How to Automatically Color Code in Excel
MS Excel is one of the most powerful and versatile programs in the MS Office bundle. Unless you work with spreadsheets, you probably don’t even use this program, but it is important to realize just how tweakable and programmable it really is. For instance, you could program the Monopoly boardgame using nothing but Excel. Color coding, however, is much easier to use in this great spreadsheet program.
Conditional formatting gives you the ability to automize cell formatting in accordance with the inserted value in MS Excel. The most popular type of conditional formatting in Excel is automatic color coding.
This is very useful for presentation and visualization, but also in instances where creating gradually changing shades (depending on the cell value) is essential in capturing the big picture of a spreadsheet. The best example of this is sorting temperature values by months.
The Big Picture
Jumping right into color coding is certainly a possibility, but, in truth, conditional formatting takes planning before anything else. During the planning process, whenever you come up with a color-coding idea, ask yourself: “Does this make my life simpler or more complicated?” Technically, you could “tell” Excel to color every cell that contains an irrational number red. This is not necessarily a bad idea, but if you also plan to color code it to change shade intensity as the numbers grow, it may end up confusing.
On the other hand, if you’re creating a spreadsheet for a maths class, wanting your irrational number cells to be colored red is a perfectly imaginable and a viable idea. The point is, you shouldn’t jump straight into color coding without actually thinking about how you’re going to make the entire spreadsheet picture become the best it can be. This takes time and a lot of trial and error.
Basic Color Coding Options
There are a number of options that can help you in your color coding task and knowing how each one works will make your job easier.
This is one of the most basic color coding tasks that you give Excel. What it essentially does, is it marks all the duplicate names in the same color. This may help you remove the duplicate names, or may assist you in further spreadsheet analysis. Here’s how to highlight duplicates.
- First, you’ll need to select the range of cells that you want to check for duplicates. Of course, by pressing Ctrl + A, you’ll select every cell in the table.
- Go to the Home tab and navigate to Conditional Formatting.
- Under Conditional Formatting, go to Highlight Cell Rules, and then to Duplicate Values.
- The Window that pops up offers you to select the format from two drop-down lists.
- The first drop-down list allows you to choose which cells you want colored, Duplicate ones or the Unique
- The second drop-down list offers you a set of available colors.
- Press OK.
Sort by Color
Sorting your list by color takes you a step further from duplicate highlighting. If you’ve highlighted the duplicates, the sort by color option will allow you to sort them together, which works fantastically with larger lists. Here’s how to do it:
- Select the desired data range.
- Go to Data -> Sort & Filter -> Sort.
- Select the desired column in your data range.
- For the Sort on option, select Cell Color.
- Choose a color in the Order
- Select On Top in the final drop-down list.
- Hit OK.
This will sort your list and put the duplicates at the top.
Highlight Top 10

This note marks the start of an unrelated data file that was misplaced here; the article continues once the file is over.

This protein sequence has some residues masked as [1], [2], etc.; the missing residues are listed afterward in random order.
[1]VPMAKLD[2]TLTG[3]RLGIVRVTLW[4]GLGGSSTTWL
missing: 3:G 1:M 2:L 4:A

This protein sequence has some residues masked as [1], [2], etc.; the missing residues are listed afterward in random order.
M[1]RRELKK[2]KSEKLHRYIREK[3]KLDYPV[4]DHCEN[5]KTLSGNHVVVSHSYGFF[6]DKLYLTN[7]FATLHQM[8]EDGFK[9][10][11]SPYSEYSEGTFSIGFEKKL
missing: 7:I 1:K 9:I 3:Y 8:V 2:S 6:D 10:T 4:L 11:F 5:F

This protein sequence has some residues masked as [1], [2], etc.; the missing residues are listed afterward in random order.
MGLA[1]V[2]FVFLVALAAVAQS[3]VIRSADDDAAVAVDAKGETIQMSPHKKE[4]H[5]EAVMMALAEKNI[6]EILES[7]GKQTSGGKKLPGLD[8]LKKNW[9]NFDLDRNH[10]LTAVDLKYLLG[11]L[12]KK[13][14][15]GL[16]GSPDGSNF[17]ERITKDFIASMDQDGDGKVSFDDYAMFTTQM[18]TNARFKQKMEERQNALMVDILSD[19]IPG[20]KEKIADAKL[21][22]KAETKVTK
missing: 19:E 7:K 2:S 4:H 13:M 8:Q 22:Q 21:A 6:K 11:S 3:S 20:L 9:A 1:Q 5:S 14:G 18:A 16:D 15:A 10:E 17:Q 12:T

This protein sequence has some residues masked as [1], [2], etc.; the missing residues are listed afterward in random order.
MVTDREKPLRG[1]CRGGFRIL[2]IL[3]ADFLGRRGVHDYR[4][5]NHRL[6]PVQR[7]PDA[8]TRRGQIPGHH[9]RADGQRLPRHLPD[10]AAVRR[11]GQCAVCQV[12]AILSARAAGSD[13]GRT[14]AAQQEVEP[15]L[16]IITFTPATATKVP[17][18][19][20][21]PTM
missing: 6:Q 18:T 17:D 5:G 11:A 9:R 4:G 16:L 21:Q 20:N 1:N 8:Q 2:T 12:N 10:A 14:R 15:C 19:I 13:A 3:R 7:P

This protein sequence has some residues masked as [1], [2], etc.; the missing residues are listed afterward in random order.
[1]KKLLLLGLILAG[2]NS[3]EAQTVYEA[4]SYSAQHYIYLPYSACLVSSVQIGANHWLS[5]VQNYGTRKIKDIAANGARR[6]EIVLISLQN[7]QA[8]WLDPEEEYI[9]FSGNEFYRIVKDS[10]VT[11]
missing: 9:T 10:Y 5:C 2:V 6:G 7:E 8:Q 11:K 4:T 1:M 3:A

Whether we’re talking about geography, finances, or temperatures, the top 10 items on a list tend to tell a good part of the list’s story. Of course, using the same principle below, you can highlight the bottom 10, top 10%, bottom 10%, above average, below average, and many other data groups.
- Go to the Home
- Click Conditional Formatting.
- Go to Top/Bottom Rules.
- Select Top 10 Items.
- In the window that pops up, adjust the number of options you want (you can do more and less than 10, of course).
- Now select the fill color.
- Hit OK.
These were some basic color coding options that Excel offers. Now, let’s go over the more advanced tasks. Don’t worry, they aren’t any more complicated than the previous three.
Show Variances with Data Bars
Data bars essentially draws a bar in each cell, with the length corresponding to the cell value of other cells. Here’s a picture to explain it.
Here’s how to select the column/range that you want to format.
- Go to the Home
- Navigate to Conditional Formatting -> Data Bars.
- Select the desired color and fill style.
Highlight Positive, Neutral, and Negative Values with Icon Sets
This will show you how to custom set the positive, neutral, and negative values next to items. This is very useful for sales and revenue breakdowns.
- Select the column/range that you want to format.
- Go to the Home
- Navigate to Conditional Formatting -> Icon Sets.
- Choose the icon style that you want to use.
- Excel will automatically interpret your data.
- If you want to change it, go to Manage Rules under Conditional Formatting.
- Choose the Icon Set rule and click Edit Rule.
- Adjust the rules according to your preferences.
Show Variances with Color Scales
Using the Color Scales under Conditional Formatting works pretty much the same way as the Icon Sets, only displays the result differently and with more gradients.
- Select the range.
- Find Color Scales in Conditional Formatting.
- Choose the color scale.
Smooth and Easy
Conditional formatting is pretty much basic formatting with some rule setting. Nevertheless, it is very useful and brings out Excel’s true nature – it’s more than a tool for table formatting, its an ultimate program for creating spreadsheets.
What interesting tips do you have to share about Excel? People who work with spreadsheets tend to have their own processes. How does your work? Hit the comment section below with any advice, tips, and questions.